It would be great to be able to use the native clips...
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Old April 14th, 2010, 10:45 AM   #5
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Hi Mick,
No much surprise on the chart, although it doesn't reflex well the difference GOP/Intraframe.
I really would like to see the same test comparing the different Prores flavors.
Piotr,
FC will accept all the data rates and will keep them as long as you don't render.
If you render everything will get crunched to 50Mbps that is the standard XDCAM 422 (SONY).
But I don't see any reason to render back to XDCAM.
Most of the people edit native NANO and export to Prores.
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Old April 14th, 2010, 11:48 AM   #6
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It's quite natural while working with FCP to convert to ProRes. It's the native codec of FCP and it's widely recommended to do this. If you're not in a rush it's not a big deal. But for sure it'll be nice to have native support for 100Mbit.
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Old April 14th, 2010, 06:52 PM   #7
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I've been working with XDCAMHD 422 clips in Final Cut Pro with a SD timeline and it's been a pain in the butt with slow responsiveness and slow rendering. The view from FCP users on another forum was to convert everything to ProRes, but with 500+ clips this is very tiresome. Not sure what the answer is. Go with the lightweight Nano or go with with a Ki Pro with native ProRes but more bulk and less portability?

Peter
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Old April 15th, 2010, 12:12 AM   #8
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If you are considering the KiPro (which I was at one time) make sure you check to see where AJA is at in offering HD resolution. Last time I checked they were still not offering all of the standard frame sizes in the standard frame rates when recording. In theory, I think the KiPro has a lot to offer with 10 bit / 4:2:2 / Pro Res files as being the most attractive thing about the product. Cross and up/down conversion is extremely useful and a VTR like interface for studio or field review of clips.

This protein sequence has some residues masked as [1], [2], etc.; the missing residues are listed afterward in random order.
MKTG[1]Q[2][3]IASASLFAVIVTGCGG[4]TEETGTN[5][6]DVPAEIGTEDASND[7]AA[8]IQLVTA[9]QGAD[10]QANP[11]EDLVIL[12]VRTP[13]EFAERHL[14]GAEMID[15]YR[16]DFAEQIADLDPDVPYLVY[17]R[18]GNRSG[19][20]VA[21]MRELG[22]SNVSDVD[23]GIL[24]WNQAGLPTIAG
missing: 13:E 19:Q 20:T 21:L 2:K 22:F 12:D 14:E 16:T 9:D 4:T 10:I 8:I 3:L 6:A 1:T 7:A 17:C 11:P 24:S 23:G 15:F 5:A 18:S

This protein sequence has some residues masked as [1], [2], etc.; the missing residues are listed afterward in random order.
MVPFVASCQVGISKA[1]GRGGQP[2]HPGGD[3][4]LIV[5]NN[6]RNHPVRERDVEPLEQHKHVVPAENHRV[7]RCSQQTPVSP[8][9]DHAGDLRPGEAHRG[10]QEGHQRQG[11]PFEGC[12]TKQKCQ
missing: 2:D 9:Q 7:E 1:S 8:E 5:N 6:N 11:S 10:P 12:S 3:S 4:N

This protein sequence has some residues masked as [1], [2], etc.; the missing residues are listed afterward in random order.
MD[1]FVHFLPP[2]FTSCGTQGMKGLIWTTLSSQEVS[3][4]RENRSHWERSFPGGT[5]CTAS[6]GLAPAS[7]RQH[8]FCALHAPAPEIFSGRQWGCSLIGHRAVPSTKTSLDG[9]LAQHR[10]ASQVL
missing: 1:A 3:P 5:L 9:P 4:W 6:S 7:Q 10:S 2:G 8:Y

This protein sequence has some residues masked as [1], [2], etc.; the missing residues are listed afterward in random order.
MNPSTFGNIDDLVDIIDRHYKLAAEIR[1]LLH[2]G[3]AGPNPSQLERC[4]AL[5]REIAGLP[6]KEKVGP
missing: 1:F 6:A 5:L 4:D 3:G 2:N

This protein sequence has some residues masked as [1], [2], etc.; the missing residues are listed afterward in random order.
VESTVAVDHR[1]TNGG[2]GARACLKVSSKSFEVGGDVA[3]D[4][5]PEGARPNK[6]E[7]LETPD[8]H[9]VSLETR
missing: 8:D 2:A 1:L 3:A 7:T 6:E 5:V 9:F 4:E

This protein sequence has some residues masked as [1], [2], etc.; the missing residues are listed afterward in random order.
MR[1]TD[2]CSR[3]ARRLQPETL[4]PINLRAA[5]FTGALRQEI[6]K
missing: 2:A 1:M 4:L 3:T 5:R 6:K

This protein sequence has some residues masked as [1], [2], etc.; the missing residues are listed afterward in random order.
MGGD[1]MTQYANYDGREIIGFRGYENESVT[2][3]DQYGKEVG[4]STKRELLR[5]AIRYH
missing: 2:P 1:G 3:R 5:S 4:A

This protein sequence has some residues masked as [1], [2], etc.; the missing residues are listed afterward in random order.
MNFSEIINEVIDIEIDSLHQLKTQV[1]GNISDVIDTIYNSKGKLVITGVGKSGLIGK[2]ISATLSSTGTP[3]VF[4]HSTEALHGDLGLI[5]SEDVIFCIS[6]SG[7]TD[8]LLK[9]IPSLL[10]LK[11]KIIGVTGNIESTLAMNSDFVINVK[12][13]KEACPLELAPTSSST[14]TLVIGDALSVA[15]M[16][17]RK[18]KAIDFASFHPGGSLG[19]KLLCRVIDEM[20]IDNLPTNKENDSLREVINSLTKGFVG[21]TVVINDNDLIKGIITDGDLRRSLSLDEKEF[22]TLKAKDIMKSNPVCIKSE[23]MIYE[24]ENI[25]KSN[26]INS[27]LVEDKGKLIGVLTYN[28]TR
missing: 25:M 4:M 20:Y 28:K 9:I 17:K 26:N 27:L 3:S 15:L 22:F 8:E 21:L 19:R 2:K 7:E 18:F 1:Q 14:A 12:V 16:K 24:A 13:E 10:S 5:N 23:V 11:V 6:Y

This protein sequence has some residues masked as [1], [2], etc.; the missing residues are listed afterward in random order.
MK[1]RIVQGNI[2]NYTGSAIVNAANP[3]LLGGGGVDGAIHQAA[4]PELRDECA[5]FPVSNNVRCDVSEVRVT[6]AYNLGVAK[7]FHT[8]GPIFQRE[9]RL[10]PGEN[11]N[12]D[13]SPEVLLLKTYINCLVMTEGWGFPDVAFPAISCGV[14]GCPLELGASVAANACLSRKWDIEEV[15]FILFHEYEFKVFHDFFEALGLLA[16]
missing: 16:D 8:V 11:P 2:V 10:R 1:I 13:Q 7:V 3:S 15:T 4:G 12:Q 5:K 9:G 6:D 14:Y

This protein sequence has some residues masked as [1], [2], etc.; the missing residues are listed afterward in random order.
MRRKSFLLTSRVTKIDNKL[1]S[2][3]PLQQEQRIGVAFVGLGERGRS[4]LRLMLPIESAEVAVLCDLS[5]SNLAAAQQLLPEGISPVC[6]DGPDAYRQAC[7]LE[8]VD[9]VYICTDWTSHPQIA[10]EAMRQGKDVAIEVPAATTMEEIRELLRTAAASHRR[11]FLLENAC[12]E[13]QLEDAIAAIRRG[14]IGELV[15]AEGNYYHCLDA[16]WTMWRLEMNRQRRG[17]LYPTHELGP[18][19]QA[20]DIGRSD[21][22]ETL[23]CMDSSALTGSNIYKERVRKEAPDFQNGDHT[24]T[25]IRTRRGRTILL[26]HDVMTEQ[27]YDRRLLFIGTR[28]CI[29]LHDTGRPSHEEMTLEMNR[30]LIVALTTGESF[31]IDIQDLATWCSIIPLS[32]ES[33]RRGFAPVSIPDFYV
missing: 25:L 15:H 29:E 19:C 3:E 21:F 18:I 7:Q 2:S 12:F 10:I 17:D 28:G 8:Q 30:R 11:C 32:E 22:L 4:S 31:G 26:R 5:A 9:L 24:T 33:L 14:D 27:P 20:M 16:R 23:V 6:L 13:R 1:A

After a lot of thought I decided to get the nanoFlash. In hindsight, it was the right decision, at least for me, and not the least of which is the fact they have delivered a product that does not have glaring omissions of essential functionality (see above) for an HD recorder.
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Old April 15th, 2010, 09:30 AM   #9
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Thanks for posting the test, Mike. I think it confirms some of our early observations, among them that 220mbit I-frame (once the highest setting available) is visually better (color, clarity, detail, etc) than 100mbit Long-Gop.

I'm also surprised that the differences are so unnoticeable between high bit rate Long GOP and I-frame as to not differentiate between them.

Lastly, (and maybe it's obvious or I'm interpreting the results incorrectly) I'm surprised that the luma takes a bigger hit than chroma through the compression process. I would have thought that retaining chrominance info through the heavy mpeg compression would have been more difficult than retaining luminance.

Thanks again for keeping us informed.
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Old April 21st, 2010, 08:13 PM   #10